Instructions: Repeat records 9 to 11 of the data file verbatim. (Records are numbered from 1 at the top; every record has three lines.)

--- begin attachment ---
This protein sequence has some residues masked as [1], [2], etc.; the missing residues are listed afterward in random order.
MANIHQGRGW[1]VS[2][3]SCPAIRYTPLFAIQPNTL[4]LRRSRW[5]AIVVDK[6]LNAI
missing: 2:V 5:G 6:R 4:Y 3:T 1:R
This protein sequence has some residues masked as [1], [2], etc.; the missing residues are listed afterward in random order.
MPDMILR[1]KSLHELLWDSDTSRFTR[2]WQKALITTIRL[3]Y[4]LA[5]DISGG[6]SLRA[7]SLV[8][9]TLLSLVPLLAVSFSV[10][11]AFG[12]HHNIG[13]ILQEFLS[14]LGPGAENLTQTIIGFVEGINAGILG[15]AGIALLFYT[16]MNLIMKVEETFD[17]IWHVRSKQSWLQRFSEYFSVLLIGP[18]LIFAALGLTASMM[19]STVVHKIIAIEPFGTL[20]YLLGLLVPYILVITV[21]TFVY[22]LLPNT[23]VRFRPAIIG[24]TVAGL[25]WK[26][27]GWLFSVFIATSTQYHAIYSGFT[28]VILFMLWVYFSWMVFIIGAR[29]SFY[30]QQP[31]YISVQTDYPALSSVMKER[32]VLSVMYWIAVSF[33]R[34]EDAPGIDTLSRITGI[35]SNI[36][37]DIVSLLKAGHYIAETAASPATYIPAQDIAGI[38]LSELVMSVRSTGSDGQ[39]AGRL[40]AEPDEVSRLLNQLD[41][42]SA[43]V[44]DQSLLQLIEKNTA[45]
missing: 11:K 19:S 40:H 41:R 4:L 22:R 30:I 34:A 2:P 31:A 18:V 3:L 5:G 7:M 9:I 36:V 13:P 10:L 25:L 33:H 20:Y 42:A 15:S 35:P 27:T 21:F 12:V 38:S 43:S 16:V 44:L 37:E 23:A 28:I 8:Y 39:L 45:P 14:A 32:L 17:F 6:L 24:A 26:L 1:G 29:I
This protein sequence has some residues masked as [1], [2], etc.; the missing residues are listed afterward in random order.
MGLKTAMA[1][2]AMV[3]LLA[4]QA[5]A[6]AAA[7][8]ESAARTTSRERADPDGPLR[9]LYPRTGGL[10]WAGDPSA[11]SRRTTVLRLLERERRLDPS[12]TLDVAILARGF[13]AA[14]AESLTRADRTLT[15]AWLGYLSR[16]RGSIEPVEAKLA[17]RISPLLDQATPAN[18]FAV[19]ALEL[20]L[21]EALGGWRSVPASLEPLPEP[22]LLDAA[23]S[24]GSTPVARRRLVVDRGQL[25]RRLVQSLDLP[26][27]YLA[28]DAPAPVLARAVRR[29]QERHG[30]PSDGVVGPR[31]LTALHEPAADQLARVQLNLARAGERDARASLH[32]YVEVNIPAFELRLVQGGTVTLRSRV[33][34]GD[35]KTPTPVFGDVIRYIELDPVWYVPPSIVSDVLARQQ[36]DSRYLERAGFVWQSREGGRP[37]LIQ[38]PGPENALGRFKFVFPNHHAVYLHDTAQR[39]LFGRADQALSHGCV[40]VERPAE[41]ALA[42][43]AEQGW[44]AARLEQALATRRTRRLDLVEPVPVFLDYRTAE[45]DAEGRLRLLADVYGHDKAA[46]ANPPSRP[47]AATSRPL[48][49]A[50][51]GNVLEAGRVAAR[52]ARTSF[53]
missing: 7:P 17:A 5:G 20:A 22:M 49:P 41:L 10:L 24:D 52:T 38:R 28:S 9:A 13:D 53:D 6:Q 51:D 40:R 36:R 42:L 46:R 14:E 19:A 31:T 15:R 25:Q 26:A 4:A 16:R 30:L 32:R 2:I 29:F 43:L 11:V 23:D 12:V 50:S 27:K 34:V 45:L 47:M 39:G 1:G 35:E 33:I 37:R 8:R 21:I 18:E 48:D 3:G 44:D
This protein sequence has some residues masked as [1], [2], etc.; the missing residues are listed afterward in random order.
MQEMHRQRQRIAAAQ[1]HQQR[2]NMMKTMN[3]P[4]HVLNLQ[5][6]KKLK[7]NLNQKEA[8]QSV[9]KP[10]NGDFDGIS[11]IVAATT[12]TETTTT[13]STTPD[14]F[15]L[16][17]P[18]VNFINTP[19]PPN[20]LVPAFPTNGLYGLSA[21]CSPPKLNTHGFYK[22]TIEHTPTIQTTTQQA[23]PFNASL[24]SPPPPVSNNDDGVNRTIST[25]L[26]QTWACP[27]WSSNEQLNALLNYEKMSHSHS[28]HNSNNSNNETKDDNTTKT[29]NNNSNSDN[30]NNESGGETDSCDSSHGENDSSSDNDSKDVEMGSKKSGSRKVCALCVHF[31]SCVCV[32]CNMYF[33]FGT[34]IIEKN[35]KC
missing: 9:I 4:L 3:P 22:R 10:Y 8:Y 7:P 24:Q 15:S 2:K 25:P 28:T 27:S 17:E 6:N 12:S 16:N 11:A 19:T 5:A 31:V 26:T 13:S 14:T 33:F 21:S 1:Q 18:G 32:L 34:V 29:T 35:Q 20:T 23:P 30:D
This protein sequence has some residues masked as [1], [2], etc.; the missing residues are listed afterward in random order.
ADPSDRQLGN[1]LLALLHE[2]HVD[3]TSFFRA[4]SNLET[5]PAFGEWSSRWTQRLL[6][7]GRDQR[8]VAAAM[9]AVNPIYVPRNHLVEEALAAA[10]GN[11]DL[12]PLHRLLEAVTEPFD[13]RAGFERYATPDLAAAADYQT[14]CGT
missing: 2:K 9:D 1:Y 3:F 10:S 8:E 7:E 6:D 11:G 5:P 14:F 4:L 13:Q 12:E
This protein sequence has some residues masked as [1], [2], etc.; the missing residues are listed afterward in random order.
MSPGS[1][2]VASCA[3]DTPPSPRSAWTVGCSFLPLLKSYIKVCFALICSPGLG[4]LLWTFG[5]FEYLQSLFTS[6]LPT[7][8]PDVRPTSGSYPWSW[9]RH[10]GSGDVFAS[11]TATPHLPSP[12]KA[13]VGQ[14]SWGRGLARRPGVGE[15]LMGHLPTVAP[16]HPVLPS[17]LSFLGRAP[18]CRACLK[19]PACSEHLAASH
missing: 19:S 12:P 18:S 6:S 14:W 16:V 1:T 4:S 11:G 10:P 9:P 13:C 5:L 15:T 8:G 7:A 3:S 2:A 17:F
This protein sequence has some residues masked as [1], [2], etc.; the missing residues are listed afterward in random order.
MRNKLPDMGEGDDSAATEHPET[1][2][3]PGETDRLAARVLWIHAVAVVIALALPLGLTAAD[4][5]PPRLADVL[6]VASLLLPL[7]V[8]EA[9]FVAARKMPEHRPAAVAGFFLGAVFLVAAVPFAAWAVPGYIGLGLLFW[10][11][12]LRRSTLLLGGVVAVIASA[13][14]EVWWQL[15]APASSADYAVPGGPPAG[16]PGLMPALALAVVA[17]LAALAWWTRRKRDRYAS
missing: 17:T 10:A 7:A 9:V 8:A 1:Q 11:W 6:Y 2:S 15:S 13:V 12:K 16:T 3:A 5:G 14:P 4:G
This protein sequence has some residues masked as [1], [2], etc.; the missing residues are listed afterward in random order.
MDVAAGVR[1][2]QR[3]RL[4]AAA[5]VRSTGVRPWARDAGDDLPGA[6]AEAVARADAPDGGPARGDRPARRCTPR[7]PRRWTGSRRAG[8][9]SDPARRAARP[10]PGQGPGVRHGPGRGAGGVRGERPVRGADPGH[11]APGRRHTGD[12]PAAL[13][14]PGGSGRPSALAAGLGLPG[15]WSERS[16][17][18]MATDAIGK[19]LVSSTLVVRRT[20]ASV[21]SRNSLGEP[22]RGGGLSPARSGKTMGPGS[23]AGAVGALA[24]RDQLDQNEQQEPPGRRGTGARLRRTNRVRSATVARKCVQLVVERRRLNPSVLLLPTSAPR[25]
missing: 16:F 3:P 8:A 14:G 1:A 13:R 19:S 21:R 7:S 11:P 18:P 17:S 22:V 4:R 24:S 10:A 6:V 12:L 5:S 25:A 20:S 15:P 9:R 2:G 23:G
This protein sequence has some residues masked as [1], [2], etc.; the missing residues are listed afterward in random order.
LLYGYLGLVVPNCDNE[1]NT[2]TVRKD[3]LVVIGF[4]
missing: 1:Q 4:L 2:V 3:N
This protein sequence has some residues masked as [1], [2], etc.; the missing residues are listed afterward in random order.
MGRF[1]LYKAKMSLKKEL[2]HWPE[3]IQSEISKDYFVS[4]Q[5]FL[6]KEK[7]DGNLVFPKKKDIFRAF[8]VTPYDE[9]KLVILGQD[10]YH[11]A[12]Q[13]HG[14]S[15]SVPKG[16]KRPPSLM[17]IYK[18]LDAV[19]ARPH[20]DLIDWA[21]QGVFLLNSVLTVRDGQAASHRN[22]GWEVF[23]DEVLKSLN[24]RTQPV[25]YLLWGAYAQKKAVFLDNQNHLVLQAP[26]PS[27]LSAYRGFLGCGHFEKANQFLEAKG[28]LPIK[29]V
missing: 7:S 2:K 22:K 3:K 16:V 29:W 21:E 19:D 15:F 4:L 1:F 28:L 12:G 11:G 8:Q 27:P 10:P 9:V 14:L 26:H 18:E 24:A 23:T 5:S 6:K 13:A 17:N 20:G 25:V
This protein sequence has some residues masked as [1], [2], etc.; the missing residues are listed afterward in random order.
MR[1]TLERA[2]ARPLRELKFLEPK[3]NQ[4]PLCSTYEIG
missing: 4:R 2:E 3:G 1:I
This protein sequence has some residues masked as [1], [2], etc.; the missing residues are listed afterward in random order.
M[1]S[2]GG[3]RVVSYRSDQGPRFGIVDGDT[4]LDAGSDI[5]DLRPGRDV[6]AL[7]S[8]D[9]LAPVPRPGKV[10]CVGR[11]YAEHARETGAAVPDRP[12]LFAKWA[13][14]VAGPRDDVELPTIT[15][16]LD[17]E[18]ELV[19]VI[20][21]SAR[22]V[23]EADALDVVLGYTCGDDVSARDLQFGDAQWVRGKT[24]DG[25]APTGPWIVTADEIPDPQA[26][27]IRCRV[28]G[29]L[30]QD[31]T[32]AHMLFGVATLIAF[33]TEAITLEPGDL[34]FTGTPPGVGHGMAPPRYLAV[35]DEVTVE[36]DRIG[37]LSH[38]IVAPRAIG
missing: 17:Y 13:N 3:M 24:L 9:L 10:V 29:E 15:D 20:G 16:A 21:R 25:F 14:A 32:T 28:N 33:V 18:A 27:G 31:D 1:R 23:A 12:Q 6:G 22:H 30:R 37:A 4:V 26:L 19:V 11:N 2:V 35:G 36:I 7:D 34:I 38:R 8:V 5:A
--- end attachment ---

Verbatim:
This protein sequence has some residues masked as [1], [2], etc.; the missing residues are listed afterward in random order.
LLYGYLGLVVPNCDNE[1]NT[2]TVRKD[3]LVVIGF[4]
missing: 1:Q 4:L 2:V 3:N
This protein sequence has some residues masked as [1], [2], etc.; the missing residues are listed afterward in random order.
MGRF[1]LYKAKMSLKKEL[2]HWPE[3]IQSEISKDYFVS[4]Q[5]FL[6]KEK[7]DGNLVFPKKKDIFRAF[8]VTPYDE[9]KLVILGQD[10]YH[11]A[12]Q[13]HG[14]S[15]SVPKG[16]KRPPSLM[17]IYK[18]LDAV[19]ARPH[20]DLIDWA[21]QGVFLLNSVLTVRDGQAASHRN[22]GWEVF[23]DEVLKSLN[24]RTQPV[25]YLLWGAYAQKKAVFLDNQNHLVLQAP[26]PS[27]LSAYRGFLGCGHFEKANQFLEAKG[28]LPIK[29]V
missing: 7:S 2:K 22:K 3:K 16:V 29:W 21:E 19:D 15:F 4:L 1:F 28:L 12:G 11:G 8:Q 27:P 10:P 9:V 14:L 26:H 18:E 24:A 23:T 5:S 6:K 13:A 17:N 20:G 25:V
This protein sequence has some residues masked as [1], [2], etc.; the missing residues are listed afterward in random order.
MR[1]TLERA[2]ARPLRELKFLEPK[3]NQ[4]PLCSTYEIG
missing: 4:R 2:E 3:G 1:I